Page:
Two: How do you make a button?

Three: How do you create your own page elements? I know there are a TON of page elements out there that aren't standard Blogger elements. (Stuff like, cool flourishes behind your Title? or cartooned people? or cool little doo-hickeys to highlight your sidebar stuff) Do you ALL know HTML??? Or do you have someone else design your blog for you? BTW, I am still mystified as to how typing in a bunch of words and characters can result in cool blog designs. I know the very BASIC html trick to make a link or get someone else's button, but that's IT!

If anyone is willing to help me out of my unblissful obliviousness, I would greatly appreciate it. After all, "We're all in this together!" (Damn that High School Musical!)

Tuesday, May 26, 2009

Lessons I Learned From Doing a Room Makeover

If you haven't seen the finished makeover, click HERE.

I spent two solid weeks working on the girls' bedroom makeover. And that was actual painting, moving, creating, designing, etc. Before that, I spent countless hours dreaming and scheming. (Of course, the dreaming was all done while I was awake since I can't sleep when I have a big project in front of me and I can't stop thinking about the details.)

Here are some lessons I learned along the way.

1. It's amazing what you can do if you neglect your children for two weeks put your mind to it.

2. When using a hot glue gun while sitting on the floor, you need to vigilantly remember where the hot glue gun is so that you don't sit on it.

3. It hurts when you sit on a hot glue gun.

4. Giant plastic dropcloths are awesome for covering up all the furniture that you don't want to drip paint on.

5. It is necessary to use masking tape at least 2" wide to protect all baseboards, window and door frames.

6. It doesn't matter how big the drop cloth is or how much 2" masking tape you use, you will still get paint somewhere that you didn't intend to get it.

7. "Accidentally" getting paint on a piece of your daughter's clothing that you really hate is a good excuse to throw that piece of clothing away.

8. You will get more paint on your body than on the actual walls. (At a certain point, I seriously considered covering myself in paint and rolling myself on the walls because I think it may have been more efficient. I can definitely cover more surface area than a pathetic little roller.)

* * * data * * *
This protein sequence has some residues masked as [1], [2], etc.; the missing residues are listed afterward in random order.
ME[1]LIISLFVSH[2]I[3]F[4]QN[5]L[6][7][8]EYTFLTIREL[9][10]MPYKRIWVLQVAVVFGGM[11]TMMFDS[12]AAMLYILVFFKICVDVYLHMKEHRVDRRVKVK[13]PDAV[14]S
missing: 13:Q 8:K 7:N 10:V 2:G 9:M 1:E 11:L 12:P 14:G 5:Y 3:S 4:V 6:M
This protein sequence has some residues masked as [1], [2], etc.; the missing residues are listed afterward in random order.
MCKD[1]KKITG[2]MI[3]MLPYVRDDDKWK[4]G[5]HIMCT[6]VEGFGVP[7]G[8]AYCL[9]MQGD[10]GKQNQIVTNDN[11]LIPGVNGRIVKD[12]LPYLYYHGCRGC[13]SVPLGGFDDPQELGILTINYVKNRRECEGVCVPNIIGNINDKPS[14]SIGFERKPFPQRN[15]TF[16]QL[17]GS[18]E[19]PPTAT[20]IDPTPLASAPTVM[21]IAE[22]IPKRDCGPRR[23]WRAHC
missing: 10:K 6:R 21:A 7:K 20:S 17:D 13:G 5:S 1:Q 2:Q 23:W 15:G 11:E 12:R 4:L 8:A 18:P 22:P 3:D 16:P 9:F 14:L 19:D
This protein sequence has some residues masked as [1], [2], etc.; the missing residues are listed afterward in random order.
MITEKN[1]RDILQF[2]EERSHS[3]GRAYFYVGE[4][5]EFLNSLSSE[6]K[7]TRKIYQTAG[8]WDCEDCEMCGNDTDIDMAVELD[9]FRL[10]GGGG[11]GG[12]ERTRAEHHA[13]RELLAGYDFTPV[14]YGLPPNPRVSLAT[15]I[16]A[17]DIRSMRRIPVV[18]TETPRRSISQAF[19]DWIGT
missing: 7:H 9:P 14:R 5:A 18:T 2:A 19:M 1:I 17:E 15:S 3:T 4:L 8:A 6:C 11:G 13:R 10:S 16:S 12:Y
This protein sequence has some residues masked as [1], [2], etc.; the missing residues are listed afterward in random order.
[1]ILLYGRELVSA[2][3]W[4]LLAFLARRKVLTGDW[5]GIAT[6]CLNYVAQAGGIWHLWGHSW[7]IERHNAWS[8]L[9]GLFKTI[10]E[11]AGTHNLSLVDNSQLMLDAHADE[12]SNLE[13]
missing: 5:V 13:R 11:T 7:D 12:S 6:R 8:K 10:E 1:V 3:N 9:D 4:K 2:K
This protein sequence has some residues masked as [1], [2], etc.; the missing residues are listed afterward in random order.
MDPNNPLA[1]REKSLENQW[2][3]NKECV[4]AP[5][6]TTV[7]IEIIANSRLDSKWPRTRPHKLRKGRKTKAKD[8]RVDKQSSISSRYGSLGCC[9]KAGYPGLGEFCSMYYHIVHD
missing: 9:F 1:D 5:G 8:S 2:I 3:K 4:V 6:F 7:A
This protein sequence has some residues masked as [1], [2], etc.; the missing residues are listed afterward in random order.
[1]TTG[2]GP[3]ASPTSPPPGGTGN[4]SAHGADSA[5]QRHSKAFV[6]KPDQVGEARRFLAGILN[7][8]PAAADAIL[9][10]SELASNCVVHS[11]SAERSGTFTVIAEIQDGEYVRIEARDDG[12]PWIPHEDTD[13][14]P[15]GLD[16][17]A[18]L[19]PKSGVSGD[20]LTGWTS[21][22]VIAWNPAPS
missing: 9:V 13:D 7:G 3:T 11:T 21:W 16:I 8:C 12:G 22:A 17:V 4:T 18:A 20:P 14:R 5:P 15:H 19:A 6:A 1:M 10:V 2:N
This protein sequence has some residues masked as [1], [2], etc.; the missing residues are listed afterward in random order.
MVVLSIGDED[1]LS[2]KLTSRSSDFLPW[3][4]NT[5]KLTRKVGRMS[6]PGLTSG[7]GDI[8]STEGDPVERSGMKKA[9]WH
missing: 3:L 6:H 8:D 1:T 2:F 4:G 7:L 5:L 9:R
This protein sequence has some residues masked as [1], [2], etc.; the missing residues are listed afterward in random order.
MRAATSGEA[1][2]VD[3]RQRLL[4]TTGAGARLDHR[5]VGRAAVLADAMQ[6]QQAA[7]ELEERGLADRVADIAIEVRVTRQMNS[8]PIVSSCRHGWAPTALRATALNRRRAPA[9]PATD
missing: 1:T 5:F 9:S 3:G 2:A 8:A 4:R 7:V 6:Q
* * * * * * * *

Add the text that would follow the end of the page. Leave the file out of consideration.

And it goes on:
9. It's good to reward yourself with a cold drink, such as Mike's Hard Lemonade or some other drink that children aren't allowed to have, when the project is finished.

10. Mike's Hard Lemonade gives me a stomach ache and a headache (darn it!)

Monday, May 25, 2009

Friend Makin' Mondays - The Love Story

This is my first time doing a Friend Makin' Monday post. I've read many of them and they are so much fun - what a great way to make friends. Thanks to Kasey for coming up with this fun idea. Go over to her site if you want to take part.
My husband and I met when he was 17 and I was 20, in 1990. Yeah, I'm a cradle-robber. :) I was in my third year at Michigan State University, and he was starting his first year. I had gotten involved in an awesome outreach called University Christian Outreach (UCO). I went to the first meeting of the year and there was this new kid sitting in front of me. After the meeting was over, he turned around and introduced himself to me. What was funny is that, at first, I thought he was a 25-year-old grad student, not a 17-year-old freshman! And believe me, there was nothing going on in the attraction department.
Al was an immediate fixture in UCO - at all the activities, always helping with some practical service. Over the next few years, we got to know each other and became very good friends. He was the kind of guy all the girls wanted to be "friends" with because he was such a good guy - funny, honest, loyal, and not at all threatening.
I graduated from MSU after Fall Semester 1992, and it was toward the end of my college career that I started to realize that Al was interested in me. I was kind of slow, I guess, but I also wasn't interested in the least. Everyone else knew it - my room-mates, my friends, my family.

Right after I graduated, I hopped a plane to the Philippines to do missionary work for a year (in total, I spent 15 months there). Al was the most loyal penpal. I really loved hearing from him because he was a connection to home, and he was like a brother to me. Still. . . no "feelings."

When I returned in March of 1994, I drove the 400 miles from my parents' house in Northern Michigan to East Lansing / MSU to go to a wedding of some dear friends of ours from UCO. I saw Al, he came up and gave me a big hug. I was very happy to see him, but. . . .no "feelings."